"Do you think that vegetarianism goes hand in hand with spiritual development Jack?" I asked. 

        He fixed me with gray-green wide eyes, and said in a mock solemn tone, with an extended forefinger rocking towards me.
         

        "Remember what the prophet Mohammad said?: ...Don't let your belly be a graveyard for animals"

        He looked thoughtful for a moment, and added with a grin:

        "That must sound wonderfully dramatic in Arabic you know"                                     

        "Well" he continued "I'm almost 100 per cent vegetarian now, but I'm not fanatical about it, and maybe once a year or so I might have fish or something I really fancy. The last time it was pickled herring - my father used to sell it in the family shop. I ate it in his memory really, and it was simply delicious. Other times I've relented and had things like bacon and eggs, and I remember tucking in to a lamb chop a few years back which I really enjoyed, but you know....."

        He was shaking his head slowly.

        "These things might taste terrific, but each time I notice that it leads to a kind of bloated, uncomfortable feeling, and Mohammad's metaphor always comes to mind then. So I do think it is a desirable thing for us to abstain for health reasons, especially these days, when animals are injected with antibiotics, and all kinds of other things to make the meat more saleable. And yes, also on the spiritual level, I certainly do not think it helps us to be consuming something which is the end product of an animal's terror - and there is no way that you can convince me that they do not experience the same terrible fear that we would feel, knowing they are being taken out to be killed"

        I nodded grimly, reliving an experience years before in a slaughterhouse, and remembering the wild-eyed panic on the faces of the animals as they were forcibly herded towards their fate.

        "But then it is difficult you know, to just draw a line" Jack added. "Christ's disciples after all, were fishermen, and there is no record of him condemning their occupation, and who really knows what fish might suffer in their long, flapping death? So I think the choice depends on one's personal circumstances. I mean if you are a chicken farmer, and depend on it to make a living, then in terms of human survival, it's acceptable, but if you can live your life without being a part of the process which requires animals to be killed, then that for me is much preferable. I personally however don't see any harm in eating dairy produce, or non-fertilised eggs, which do not involve taking life"

        The food subsequently arrived with a surprise in store. We were both astonished to see one of the plates sporting two large crab claws protruding from an appetising mix of noodles and vegetables. I couldn't suppress my laughter.

        "Well, so much for the bold clear handwriting!" I observed.

        Jack wore a mildly exasperated expression, and was speaking in Bengali, waving his hand at the dish, as if chasing flies away. The nonplussed waiter scrutinised his records, then with an embarrassed smile announced that it was in fact destined for another table, and the offending crustacean was duly whisked away, with multiple murmurings of “very very sorry”. Jack was smiling, as he spooned a tempting selection on to my plate.

        "You know, that crab just reminded me of the time I was evacuated from my native Manchester on to a farm during the war. I was nine or ten then, and since there were two other Jewish boys in that area, they sent a Rabbi, well actually a Reverend, once a month from the synagogue in Manchester, to make sure we were all wearing our caps, saying our prayers, and to check what we were eating. I knew of course that we weren't allowed to eat pork, but the owners were simple English farm folk, and they thought it hilarious if they killed a black market pig, and were able to con me into eating it, or pork sausages and things. But at that age you see, I didn't know crab was taboo, and I'll never forget this poor Reverend's face when I proudly told him that once a month as a special treat, we got tinned crab, and how simply delicious and really fantastic it was and I added enthusiastically - had he ever tried it himself, I asked? At first he just couldn't believe his ears, and when it finally dawned, he looked as though the world was coming to an end, and started spluttering: 'Oh my God! ... Wot is dis you are telling me!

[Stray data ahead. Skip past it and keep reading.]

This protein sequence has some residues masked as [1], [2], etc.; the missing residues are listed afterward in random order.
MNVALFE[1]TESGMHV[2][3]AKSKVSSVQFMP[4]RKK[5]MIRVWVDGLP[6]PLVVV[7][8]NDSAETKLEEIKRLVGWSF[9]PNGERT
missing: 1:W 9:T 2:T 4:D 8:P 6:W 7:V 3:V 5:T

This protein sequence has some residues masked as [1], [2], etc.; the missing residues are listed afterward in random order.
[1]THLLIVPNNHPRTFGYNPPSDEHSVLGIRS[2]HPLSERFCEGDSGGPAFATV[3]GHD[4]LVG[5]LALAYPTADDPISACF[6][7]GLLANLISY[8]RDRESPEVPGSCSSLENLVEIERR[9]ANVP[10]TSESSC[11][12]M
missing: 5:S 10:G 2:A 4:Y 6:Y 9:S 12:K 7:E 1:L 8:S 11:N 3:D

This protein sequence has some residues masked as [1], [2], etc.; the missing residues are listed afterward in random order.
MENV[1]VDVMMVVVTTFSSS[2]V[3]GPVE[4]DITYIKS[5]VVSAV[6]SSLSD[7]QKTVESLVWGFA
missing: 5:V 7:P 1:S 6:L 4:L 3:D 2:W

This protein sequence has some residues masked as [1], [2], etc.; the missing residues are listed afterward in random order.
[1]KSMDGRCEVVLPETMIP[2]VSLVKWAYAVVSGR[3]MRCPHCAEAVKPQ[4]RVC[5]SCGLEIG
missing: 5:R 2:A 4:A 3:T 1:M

Jack's imitation of him was wonderfully funny. He paused and laughed at the memory until his eyes glistened.

        "So the report sent back to your parents was not the best I imagine?"

        "Indeed not, and when I eventually returned home to Manchester, my family were completely horrified at what had I become, so they put me back into Hebrew school, where - after years of indoctrination - I became almost ultra orthodox - more so even than my parents. My grandparents were refugees from Nazi Germany and really strict Jews, and they used to take me to their synagogue – which would only admit the most orthodox adherents. That's when everyone thought I really had the makings of a Rabbi"

        "Did you think so yourself?" I asked

        "I did then, I suppose" he answered with a smile.

       The food was indeed delicious, and the subtle tastes overtook conversation, except for soft grunts and sighs of appreciation, until we had efficiently cleared the lot.

        "So, as a boy, you were really as devout a Jew as anybody could be I suppose?" I began, now feeling rather distended.

        Jack leaned back and toyed with his unused dessert spoon, staring at it intently. His face took on a serious look.

        "Yes, absolutely, and it's quite extraordinary really to think ...." he began quietly,

        "...It's incredible actually to think that as children, after being subjected to this fanatical Jewish teaching - how we all just accepted it - just swallowed the lot - without a single doubt or question. I actually believed then that we Jews were the 'chosen' people, that we had our own unique relationship with God, and that all the rest - Christians, Muslims Hindus and everyone else - were somehow inferior people to us. Of course in those days we didn't know much about third world religions, but in terms of the Anglican Church, and the Catholics, we really felt that these people had mistaken beliefs, particularly having all these idols of Christ and the Virgin Mary, and various saints in their churches. This is very much against the Jewish faith, and none of that we could accept. And today, when I see Hindu children here worshipping idols and attending special ceremonies to immerse their Gods in the river, it's equally incredible how, in exactly the same way, so many young people can just instantly believe in a certain system of religious thought without a giving it any rational or analytical consideration, like small children believing in fairies, or Santa Claus. You might call it a phenomenon of mass credence.”